Elspeth Millar writes:
I’m really excited to announce that we have a new collection deposited within the British Stand-Up Comedy Archive, The Monika Bobinska Collection, which was deposited in April by Monika Bobinska.
The majority of the collection contains records of, and documents relating to, the Meccano Club, a comedy club which was established in 1985 by James Miller (stage name James Macabre), Mark Bobinski and Lucinda Denning, initially at the Camden Head, Angel, and later at The Market Tavern, Islington. Monika Bobinska ran the club from 1986 (initially with James and later on her own) until 1995. The records of the Meccano Club include administrative records (such as bookings books, payment receipts, contact books, contracts), promotion and publicity (flyers, posters, event listings), press cuttings, photographs, and audio-visual recordings (of live events, and broadcast programmes in which the Meccano featured). There is also material from the exhibition staged at the Canal Gallery in February and March 2015 ‘ALT CAB or Where Did It Go Wrong?‘, including promotion and material collated for the exhibition.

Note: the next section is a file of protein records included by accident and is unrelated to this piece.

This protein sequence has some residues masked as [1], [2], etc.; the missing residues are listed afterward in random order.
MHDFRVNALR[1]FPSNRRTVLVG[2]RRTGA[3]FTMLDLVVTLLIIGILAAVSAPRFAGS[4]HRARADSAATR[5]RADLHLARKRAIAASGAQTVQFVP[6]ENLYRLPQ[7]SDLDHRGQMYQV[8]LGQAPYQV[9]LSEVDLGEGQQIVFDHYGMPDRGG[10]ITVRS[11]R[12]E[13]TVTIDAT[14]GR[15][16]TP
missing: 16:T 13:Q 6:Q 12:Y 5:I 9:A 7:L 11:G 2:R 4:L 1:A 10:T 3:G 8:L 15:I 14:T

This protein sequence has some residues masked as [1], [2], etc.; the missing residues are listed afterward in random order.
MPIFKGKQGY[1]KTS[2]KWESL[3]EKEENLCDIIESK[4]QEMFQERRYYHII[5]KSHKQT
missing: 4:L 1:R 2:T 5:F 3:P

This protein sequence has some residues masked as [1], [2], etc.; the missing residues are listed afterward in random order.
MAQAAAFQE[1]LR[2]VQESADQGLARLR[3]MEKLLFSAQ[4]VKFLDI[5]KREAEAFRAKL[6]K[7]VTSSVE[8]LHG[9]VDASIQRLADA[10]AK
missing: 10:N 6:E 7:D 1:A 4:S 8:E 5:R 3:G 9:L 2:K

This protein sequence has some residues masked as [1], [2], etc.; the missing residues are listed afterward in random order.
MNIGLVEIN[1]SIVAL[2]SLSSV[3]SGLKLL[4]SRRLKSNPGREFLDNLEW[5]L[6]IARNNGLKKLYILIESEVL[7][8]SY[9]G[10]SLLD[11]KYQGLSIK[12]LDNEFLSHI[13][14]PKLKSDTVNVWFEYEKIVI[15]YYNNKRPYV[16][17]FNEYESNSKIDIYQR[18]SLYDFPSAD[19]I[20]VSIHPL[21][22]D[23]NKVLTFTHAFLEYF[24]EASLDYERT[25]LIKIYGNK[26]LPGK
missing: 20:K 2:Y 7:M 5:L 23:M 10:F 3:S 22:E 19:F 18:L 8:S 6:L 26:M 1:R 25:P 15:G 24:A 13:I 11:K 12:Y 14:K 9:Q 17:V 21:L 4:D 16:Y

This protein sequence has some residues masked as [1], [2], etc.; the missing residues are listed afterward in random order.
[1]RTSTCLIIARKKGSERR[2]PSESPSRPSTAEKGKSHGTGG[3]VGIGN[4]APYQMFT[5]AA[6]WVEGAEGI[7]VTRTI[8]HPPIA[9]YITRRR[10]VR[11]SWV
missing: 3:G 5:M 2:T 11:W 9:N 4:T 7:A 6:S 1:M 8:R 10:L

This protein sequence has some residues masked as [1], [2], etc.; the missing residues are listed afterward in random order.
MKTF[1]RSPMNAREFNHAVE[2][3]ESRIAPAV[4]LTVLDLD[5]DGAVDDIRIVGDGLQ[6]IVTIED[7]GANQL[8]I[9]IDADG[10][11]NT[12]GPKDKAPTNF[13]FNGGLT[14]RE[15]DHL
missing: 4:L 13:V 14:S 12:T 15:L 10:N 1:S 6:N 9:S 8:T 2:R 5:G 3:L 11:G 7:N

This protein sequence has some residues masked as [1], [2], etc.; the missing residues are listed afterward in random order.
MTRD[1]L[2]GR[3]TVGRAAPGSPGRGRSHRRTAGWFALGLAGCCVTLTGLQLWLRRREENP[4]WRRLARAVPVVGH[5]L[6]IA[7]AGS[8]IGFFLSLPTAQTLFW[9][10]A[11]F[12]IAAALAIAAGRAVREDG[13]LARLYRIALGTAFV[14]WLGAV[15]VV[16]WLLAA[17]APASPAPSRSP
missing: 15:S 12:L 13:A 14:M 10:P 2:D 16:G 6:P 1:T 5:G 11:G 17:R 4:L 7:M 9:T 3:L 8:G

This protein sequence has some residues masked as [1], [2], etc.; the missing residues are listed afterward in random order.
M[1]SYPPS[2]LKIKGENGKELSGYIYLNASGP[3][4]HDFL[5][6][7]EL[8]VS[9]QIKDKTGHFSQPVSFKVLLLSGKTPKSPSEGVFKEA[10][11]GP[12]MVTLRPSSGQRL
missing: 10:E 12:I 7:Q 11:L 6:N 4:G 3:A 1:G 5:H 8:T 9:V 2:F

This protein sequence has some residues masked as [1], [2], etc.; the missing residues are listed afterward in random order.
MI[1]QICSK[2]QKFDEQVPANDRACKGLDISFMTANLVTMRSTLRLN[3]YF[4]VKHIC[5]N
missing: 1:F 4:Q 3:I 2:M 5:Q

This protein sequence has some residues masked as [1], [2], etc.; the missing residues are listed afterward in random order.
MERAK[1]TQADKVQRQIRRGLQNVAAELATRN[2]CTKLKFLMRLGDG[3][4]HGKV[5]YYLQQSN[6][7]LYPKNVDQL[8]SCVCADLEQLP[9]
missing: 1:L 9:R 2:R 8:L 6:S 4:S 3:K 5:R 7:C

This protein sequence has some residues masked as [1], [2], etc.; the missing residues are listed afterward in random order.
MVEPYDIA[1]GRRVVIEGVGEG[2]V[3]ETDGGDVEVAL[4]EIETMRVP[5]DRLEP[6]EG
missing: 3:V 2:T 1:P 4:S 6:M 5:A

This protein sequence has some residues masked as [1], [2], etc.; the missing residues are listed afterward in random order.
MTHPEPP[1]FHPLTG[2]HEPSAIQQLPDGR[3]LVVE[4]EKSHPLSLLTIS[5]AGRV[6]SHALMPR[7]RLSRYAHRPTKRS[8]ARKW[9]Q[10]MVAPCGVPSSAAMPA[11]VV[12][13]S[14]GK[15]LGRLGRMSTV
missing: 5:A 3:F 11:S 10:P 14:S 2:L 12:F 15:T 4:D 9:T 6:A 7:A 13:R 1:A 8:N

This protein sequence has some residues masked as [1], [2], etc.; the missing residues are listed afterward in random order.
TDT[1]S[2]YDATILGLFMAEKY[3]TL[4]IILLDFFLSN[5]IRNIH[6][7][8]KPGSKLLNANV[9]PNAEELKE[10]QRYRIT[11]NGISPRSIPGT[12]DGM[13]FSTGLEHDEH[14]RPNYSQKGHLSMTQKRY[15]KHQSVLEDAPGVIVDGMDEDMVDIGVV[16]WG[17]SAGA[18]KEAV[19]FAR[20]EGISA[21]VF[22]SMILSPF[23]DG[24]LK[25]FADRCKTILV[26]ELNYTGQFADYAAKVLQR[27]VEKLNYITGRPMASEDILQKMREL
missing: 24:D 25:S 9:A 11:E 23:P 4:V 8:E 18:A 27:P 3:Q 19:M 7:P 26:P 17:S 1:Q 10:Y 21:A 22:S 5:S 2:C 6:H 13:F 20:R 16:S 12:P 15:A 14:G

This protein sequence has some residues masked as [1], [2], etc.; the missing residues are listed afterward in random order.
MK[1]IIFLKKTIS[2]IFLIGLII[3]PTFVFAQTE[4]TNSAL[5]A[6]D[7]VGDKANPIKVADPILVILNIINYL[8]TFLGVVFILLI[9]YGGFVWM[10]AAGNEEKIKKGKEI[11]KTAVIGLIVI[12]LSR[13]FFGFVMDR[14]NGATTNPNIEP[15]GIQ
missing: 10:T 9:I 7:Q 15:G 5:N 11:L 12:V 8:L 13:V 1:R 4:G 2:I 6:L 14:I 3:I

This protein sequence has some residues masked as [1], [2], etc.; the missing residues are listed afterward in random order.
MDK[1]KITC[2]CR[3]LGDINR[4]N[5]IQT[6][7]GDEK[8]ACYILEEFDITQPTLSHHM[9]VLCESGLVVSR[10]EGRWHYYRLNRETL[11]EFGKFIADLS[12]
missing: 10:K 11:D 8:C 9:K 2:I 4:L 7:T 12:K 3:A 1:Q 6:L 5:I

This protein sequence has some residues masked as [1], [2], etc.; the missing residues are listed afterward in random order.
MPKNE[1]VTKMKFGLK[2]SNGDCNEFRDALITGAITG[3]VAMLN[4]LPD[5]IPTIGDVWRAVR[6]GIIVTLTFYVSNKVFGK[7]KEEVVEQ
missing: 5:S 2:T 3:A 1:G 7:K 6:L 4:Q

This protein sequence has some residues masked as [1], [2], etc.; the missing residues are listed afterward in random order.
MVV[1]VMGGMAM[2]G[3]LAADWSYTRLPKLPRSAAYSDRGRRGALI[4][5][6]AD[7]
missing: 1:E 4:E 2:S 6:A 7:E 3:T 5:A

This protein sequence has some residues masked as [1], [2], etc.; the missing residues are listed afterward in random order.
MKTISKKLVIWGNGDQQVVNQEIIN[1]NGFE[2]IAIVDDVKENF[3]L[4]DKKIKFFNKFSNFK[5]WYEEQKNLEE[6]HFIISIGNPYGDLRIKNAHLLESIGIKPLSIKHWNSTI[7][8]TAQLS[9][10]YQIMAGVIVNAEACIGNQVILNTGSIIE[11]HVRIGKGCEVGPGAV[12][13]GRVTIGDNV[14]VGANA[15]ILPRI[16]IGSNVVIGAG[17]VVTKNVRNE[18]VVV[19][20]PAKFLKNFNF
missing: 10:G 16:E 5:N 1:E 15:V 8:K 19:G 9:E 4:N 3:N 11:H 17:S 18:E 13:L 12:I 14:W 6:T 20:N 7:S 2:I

The Monika Bobinska Collection also includes material collected by Monika relating to the comedy circuit in the 1980s and 1990s, although not specifically related to the Meccano Club. This material includes a series of magazine publications including numerous Time Out issues, press cuttings relating to Comedy in London and specifically in the Islington area, leaflets for comedy festivals, badges and books regarding the A-Z of comedy and women in comedy, her private collection of the Joan Collins Fan Club material and also records for the ‘Cave of Harmony’, a series of stand-up comedy nights for women comedians. Monika has also deposited photographs of live performances at the Meccano Club and of professional head-shot portraits of comedian’s such as Eddie Izzard, Phil Jupitus, Matt Lucas & Mark Thomas.
The collection is important as, although it documents part of the early careers of some well-known comedians today (such as Harry Hill, Jo Brand), it also demonstrates how a comedy club, in the early days of ‘alternative comedy/cabaret’ conducted business and negotiated with venues and comedians.
The collection is currently being listed and digitised and will be catalogued and made available for public access over the next few months.